HC Deb 05 June 1931 vol 253 cc578-82

I beg to move, in page 5, line 4, to leave out the words "connected with any," and to insert instead thereof the words: or has at any time been a member of a.


I should like to have a word of explanation from the right hon. Gentleman as to this Amendment. I understand that it refers to the position of an individual who may be a member of a police force, but I am not quite sure whether it does not go rather further than what we discussed in Committee. Perhaps the right hon. Gentleman will explain what is the reason for the change in the phraseology.


The effect of this Amendment is that Sub-section (3) of Clause 5 will read as follows: It shall not be lawful to appoint as a salaried probation officer for any area or to nominate in a probation order as a voluntary probation officer a person who is or has at any time been a member of a police force. That is to say, it would exclude not only the policeman but also the ex-policeman. That is the whole effect of the Amendment.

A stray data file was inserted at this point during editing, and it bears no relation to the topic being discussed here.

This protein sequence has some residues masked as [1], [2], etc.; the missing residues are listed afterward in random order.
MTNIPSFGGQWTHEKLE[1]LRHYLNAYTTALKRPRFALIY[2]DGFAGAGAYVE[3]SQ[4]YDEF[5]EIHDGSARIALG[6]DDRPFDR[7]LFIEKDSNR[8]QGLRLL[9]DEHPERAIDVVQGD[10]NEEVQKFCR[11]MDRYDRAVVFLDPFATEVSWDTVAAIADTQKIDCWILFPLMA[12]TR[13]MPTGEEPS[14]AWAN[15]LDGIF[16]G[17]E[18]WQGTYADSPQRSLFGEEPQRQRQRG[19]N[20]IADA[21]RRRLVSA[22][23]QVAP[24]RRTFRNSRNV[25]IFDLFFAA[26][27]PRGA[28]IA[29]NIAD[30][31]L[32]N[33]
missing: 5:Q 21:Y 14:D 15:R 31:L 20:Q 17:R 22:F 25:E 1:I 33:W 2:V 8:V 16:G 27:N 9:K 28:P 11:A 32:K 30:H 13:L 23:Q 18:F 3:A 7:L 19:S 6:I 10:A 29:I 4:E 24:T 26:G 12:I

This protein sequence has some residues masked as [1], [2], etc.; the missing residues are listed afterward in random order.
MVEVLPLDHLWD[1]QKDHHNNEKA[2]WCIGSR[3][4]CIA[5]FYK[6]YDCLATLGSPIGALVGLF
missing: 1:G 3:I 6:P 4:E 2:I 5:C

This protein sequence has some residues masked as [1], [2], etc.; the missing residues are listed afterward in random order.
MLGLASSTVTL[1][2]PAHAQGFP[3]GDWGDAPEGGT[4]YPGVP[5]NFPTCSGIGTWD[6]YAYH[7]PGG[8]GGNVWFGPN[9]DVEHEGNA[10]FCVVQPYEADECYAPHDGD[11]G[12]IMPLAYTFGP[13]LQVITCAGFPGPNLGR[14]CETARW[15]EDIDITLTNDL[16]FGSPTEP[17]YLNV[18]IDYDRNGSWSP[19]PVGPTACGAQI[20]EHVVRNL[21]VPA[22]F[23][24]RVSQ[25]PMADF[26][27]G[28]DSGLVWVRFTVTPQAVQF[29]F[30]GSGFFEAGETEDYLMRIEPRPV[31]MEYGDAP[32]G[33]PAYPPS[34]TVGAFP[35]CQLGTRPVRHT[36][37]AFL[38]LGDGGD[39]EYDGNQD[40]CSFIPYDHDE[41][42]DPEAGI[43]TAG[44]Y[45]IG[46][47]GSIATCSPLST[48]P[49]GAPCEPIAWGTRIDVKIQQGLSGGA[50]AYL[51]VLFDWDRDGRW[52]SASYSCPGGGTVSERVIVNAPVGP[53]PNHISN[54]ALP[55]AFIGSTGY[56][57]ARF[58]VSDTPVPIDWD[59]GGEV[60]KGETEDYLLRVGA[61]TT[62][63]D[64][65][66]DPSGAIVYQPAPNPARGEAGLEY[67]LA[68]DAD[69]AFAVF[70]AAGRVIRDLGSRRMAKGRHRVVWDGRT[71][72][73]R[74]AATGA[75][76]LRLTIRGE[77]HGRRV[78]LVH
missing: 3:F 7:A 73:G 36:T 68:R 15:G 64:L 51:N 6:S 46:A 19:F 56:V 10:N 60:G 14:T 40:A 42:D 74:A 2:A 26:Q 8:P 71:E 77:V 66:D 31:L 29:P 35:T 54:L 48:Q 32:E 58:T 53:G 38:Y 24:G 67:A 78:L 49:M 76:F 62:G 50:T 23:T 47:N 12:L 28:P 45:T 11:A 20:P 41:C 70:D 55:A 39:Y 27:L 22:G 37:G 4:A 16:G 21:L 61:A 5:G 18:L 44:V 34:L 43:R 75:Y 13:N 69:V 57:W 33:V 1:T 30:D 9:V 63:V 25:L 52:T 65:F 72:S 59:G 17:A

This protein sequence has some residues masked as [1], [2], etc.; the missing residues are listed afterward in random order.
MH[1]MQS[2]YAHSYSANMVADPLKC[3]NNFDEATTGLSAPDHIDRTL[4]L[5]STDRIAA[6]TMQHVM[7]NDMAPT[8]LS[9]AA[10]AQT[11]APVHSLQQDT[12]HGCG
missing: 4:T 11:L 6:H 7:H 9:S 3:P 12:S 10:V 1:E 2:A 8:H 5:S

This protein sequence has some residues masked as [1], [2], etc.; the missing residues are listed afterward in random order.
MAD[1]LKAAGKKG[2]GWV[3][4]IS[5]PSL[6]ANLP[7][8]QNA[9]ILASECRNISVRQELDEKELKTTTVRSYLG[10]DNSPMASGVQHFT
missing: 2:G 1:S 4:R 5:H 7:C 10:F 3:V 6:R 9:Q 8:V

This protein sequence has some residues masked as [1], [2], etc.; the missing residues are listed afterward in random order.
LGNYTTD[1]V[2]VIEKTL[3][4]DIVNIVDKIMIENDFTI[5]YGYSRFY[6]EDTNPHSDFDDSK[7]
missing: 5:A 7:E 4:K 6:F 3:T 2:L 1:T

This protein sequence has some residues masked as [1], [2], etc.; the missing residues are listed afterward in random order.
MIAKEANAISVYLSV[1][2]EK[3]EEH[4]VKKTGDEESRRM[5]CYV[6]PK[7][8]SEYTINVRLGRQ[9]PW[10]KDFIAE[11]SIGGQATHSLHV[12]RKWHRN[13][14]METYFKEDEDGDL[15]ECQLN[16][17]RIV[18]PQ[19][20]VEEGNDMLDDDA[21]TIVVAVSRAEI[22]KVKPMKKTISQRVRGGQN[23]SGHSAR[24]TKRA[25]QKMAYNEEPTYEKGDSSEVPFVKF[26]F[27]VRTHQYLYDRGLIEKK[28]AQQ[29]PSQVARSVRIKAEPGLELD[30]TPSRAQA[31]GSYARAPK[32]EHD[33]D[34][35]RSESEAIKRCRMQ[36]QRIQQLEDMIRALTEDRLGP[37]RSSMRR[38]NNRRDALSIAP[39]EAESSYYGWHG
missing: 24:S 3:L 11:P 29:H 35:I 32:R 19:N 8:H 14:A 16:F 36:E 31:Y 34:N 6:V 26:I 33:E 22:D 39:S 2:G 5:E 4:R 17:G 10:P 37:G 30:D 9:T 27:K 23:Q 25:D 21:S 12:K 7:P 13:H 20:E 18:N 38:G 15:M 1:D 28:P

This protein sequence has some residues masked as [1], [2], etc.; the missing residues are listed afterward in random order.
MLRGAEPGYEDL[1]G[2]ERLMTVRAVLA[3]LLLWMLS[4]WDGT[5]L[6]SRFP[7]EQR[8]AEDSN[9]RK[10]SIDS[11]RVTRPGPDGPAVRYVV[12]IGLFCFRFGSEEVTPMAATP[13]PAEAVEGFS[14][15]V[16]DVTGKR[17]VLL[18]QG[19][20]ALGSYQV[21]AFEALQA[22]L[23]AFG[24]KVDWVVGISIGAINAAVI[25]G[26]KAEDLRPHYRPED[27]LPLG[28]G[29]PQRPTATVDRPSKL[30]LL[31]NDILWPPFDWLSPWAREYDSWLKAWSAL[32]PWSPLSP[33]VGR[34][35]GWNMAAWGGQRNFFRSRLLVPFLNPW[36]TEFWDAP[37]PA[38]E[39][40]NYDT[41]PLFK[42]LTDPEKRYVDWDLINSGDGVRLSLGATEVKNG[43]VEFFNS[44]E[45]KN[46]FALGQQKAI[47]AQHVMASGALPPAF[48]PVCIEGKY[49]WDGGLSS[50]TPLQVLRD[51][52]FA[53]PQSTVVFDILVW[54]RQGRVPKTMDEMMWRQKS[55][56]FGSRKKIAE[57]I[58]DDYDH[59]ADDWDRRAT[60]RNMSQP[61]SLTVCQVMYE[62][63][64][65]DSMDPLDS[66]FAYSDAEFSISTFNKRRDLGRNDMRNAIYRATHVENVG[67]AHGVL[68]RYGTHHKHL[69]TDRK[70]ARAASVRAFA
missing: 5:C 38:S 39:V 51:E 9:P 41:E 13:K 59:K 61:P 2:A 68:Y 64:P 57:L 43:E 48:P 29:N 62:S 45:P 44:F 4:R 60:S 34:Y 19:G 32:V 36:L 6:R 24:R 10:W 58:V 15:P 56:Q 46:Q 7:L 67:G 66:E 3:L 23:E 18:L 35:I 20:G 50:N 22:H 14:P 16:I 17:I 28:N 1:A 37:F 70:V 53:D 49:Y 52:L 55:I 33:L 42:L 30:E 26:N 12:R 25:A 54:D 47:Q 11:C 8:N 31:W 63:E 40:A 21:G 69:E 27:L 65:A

I should like to say how glad I am that the Secretary of State has adopted the point of view expressed in this Amendment. The Departmental Committee which reported in 1928 said definitely that the great weight of the evidence they had received was against any association of probation with the police force, and I am very glad to see the two things detached.